Recipe for Favorite suet: Mix peanut butter and suet half and half, you can add some quick oat flour if you really want to, but not much. You can add seeds, nuts, and fruit. I am happy to get tips on this recipe! PM me.
PS: Gelatin: Yes, this is safe for birds in limited amounts. Use this to make a seed-heavy woodpecker block. The goal is to have just enough gelatin to hold it together, not be the focus of the food (not that they would eat it anyway). This is a fun crafters project!!!
Have fun feeding - do it FOR the birds.
Picture is from my friend Jane Tibbetts, songbird photographer extraordinaire! She's made a safe, very neat log feeder for the suet. Thanks Jane!
OSick and dying birds are still showing up at feeders all across the country. Mainly these are Pine Siskins ill with Salmonella, a bacterial infection.
You might be wondering if it is safe to put the feeders up. It actually depends on whether there are sick birds in your area or yard still.
For disease to stop spreading, the source of the infection must be removed or disinfected. Contamination happens as soon as a sick bird lands on a feeder, and that may be right after you just cleaned and disinfected it.
This makes it challenging to keep a feeder truly clean when you have sick birds coming to the feeder.
If it is breeding season and the birds are still getting Salmonella, they very well could infect their babies as well.
Please follow these protocols; you have two choices:
*1) If you have a sick bird - remove the feeders for a week or two. If the sick one sticks around, try to catch and take to a rescue. Leave feeders down until the sick birds have dispersed.
*2) OR continue feeding, but ONLY if you are able/willing to use the feeders that are least likely to spread disease - mesh hanging types, hopper with very narrow feeding trough, or a tube feeder. Remove any feeder that allows a bird to poop into the food! Remove tube feeders if you still have sick birds after removing the other feeders.
*Continue feeding ONLY if you are able/willing to keep the feeders cleaned and disinfected, and able to do this frequently. Accumulation of fecal matter - poop - is how this disease is spread (and also saliva). Salmonella lasts a long time, so bleaching is absolutely necessary (and bleach, not vinegar!). See below on how to do this right!
*If you are seeing more than one or two sick birds, please assess your feeders for their safety in terms of disease spread. See below.
You play a huge role in protecting your birds and creating a safe backyard habitat.
Please explore the instructions below for specific details on how to help your birds.
What to Do Now:
Sick or Dead Birds:
Baths & Water Features
Salmonella Symptoms: What do I look for?
Salmonella causes lesions and inflammation throughout the digestive track and esophagus. It can enter the bloodstream and affect the organs and the brain. Once in the brain it causes cognitive impairment, which is why sick birds act "tame" and you can get so close to them. Birds ultimately die from starvation, being unable to absorb the nutrients they eat, or organ failure.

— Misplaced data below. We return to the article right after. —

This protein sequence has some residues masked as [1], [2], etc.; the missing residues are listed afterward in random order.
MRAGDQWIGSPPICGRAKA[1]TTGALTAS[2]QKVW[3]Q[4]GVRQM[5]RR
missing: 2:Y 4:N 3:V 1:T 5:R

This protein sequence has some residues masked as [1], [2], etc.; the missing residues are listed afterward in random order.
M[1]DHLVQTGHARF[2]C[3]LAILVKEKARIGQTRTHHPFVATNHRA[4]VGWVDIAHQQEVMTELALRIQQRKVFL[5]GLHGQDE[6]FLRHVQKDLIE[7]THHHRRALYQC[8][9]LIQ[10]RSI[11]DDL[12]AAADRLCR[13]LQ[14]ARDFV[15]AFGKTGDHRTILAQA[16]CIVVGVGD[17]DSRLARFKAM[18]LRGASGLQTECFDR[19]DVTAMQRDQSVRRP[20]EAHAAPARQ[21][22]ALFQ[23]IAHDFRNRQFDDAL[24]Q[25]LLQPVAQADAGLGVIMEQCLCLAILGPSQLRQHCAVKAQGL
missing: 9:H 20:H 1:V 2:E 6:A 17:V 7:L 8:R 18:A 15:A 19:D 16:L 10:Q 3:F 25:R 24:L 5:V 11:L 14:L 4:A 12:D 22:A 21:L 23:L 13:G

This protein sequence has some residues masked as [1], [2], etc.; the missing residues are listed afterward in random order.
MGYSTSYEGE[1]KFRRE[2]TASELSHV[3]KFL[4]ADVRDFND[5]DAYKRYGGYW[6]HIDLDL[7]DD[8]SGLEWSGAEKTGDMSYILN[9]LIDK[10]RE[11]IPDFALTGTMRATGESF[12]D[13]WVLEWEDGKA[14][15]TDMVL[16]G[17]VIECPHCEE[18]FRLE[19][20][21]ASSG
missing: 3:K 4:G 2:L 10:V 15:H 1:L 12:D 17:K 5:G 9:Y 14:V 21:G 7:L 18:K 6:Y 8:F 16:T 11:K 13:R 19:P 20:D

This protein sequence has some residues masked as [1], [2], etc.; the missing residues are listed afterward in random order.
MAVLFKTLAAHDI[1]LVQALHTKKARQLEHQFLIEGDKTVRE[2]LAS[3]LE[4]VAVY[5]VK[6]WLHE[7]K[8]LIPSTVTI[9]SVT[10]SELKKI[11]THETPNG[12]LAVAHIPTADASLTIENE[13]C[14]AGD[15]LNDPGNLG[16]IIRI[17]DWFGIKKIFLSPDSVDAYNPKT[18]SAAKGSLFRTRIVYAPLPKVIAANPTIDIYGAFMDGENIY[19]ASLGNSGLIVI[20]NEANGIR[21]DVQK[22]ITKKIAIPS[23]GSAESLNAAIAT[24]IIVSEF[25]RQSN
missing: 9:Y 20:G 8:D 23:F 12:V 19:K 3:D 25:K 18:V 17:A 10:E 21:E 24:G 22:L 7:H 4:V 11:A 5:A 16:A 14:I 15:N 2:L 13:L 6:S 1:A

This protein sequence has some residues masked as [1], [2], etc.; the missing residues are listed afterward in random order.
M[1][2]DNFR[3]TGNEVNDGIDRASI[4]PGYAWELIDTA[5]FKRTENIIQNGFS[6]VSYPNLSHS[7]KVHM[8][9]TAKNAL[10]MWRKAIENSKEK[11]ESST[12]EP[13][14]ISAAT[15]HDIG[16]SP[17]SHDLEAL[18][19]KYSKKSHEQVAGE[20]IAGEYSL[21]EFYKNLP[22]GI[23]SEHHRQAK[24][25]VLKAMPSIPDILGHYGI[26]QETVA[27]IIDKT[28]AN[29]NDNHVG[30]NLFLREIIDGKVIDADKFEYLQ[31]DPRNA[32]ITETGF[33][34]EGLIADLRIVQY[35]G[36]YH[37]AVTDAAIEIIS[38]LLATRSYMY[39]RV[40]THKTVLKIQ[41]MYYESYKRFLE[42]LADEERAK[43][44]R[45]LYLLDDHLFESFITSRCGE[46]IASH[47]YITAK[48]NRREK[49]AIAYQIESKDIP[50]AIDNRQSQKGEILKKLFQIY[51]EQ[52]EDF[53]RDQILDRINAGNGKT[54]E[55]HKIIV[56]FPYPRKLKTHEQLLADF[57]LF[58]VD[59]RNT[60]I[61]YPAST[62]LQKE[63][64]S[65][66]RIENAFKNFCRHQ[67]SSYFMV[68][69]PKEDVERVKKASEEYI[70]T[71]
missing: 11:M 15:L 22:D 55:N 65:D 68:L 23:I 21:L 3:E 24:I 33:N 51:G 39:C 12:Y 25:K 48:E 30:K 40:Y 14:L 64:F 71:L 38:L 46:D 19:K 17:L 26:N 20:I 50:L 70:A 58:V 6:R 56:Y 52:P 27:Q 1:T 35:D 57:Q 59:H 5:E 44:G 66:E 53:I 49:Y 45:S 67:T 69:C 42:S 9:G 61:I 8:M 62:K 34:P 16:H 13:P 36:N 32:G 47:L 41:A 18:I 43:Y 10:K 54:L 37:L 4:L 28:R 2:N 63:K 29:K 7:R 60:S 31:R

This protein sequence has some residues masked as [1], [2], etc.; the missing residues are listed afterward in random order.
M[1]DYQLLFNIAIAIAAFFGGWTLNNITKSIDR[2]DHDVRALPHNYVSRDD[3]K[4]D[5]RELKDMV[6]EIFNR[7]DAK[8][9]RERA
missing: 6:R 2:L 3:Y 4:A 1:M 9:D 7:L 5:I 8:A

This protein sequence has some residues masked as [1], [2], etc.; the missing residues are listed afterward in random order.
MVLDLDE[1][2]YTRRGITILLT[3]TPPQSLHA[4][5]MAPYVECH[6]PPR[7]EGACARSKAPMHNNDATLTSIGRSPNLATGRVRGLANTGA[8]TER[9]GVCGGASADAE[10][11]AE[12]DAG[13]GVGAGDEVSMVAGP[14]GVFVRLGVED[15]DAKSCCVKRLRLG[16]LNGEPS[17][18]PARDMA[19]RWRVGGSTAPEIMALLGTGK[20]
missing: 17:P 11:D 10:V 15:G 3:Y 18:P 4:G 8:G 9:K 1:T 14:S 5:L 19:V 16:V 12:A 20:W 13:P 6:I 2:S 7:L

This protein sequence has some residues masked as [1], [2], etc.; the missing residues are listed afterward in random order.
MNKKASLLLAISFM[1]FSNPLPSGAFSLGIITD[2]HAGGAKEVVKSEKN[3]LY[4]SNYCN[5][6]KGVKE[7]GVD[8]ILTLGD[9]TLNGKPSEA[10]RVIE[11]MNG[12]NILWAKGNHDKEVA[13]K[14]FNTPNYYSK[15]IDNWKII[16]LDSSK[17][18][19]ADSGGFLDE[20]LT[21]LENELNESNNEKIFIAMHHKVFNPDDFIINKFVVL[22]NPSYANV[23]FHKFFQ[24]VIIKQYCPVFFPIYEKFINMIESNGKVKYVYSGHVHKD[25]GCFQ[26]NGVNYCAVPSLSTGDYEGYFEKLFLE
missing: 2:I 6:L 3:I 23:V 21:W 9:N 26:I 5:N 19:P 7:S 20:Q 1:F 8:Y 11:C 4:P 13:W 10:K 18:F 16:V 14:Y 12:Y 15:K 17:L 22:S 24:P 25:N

What do we do if we find a sick or dead bird?
Living, but sick birds:
Can humans or pets get Salmonella?
Yes, but it is not likely. The amounts in bird feces are tiny, and we are large. Cats that eat birds can and do get it. But if you have outside cats, you shouldn't be feeding birds.
Chickens carry their own particular subspecies of Salmonella. It too can be spread to wild birds. In fact, agricultural animal waste is one source of Salmonella infection for wild birds, particularly those associated with those animals (starlings and house sparrows).
Please use common sense when handling sick or dead birds, and when cleaning your feeders and baths. Gloves are mandatory.
If you would like citations for the research mentioned, email us at email@example.com
Why Pine Siskins & Finches?
Pine Siskins are particularly susceptible to Salmonella infection. The finch species experienced an "irruption" year in 2020, which is when an unusually large number of a species appears in areas further outside of their range. This trend seems to be continuing, and is likely caused by a shortage of conifer seeds. (Audubon has a nice article on this irruption).
You might wonder why the Pine Siskins are ill, while the Chickadees and Nuthatches are seemingly fine. The finch family of birds seems to be more susceptible to both Salmonella and Conjunctivitis. This family includes Pine Siskin, House Finch, Evening Grosbeak, Red Crossbill, and the Goldfinches. Raptors and Owls that prey on sick birds also contract the disease.
Notably, this disease was spread from agricultural poultry farms, and more birds who congregate near agricultural animals carry the infection. A few birds will carry the bacteria in their guts, without visible external symptoms. These asymptomatic carriers will shed the bacteria in their feces; if this fecal matter contaminates foods, like at a feeder, then the disease will spread.
Some birds are able to overcome the disease and gain enough immunity to survive. This is usually the larger birds, like the Evening Grosbeak. Dr. Wesley Hochachka of Cornell Lab of Ornithology speculates that, "many other species are innately more able to fend off Salmonella infections," and develop immunity. However, given the death rate, he notes that it doesn't appear that this is happening for the Pine Siskin and Redpoll.
How & What Diseases are Spread?
Birds share disease wherever they congregate and avian scientists confirm that bird feeders are a location in which disease can be passed to other birds (Adelman et al. 2015; Dhondt et al. 2007; Galbraith et al. 2017; Hernandez et al. 2012, Lawson et al. 2018).
Many diseases are spread through fecal-oral transmission (meaning the birds accidentally eat poop). Any feeder in which a bird is able to sit in their food is a potential source for infection. Flat feeders and those with large seed catchers are primary culprits.
Salmonella is just one of several pathogens that can be spread at the bird buffet. Others are: conjunctivitis, avian pox, aspergillosis, trichomoniasis, and coccidia, along with internal parasites, mites, and feather lice. However, not ALL birds carry these pathogens (just like not all people carry the cold virus). In fact, studies show that only a few birds actually carry the Salmonella bacteria.
Salmonella is highly contagious because it survives in the environment (say a bird feeder) for a long time- "several weeks in dry environments and several months in wet environments" (FDA). In contrast, Conjunctivitis survives from "hours to a few days" according to Dr. Hochachka.
Humans can reduce disease spread by keeping their feeders clean.
Our role in helping these birds is simple. We can create an environment in which the birds have a safe environment to feed.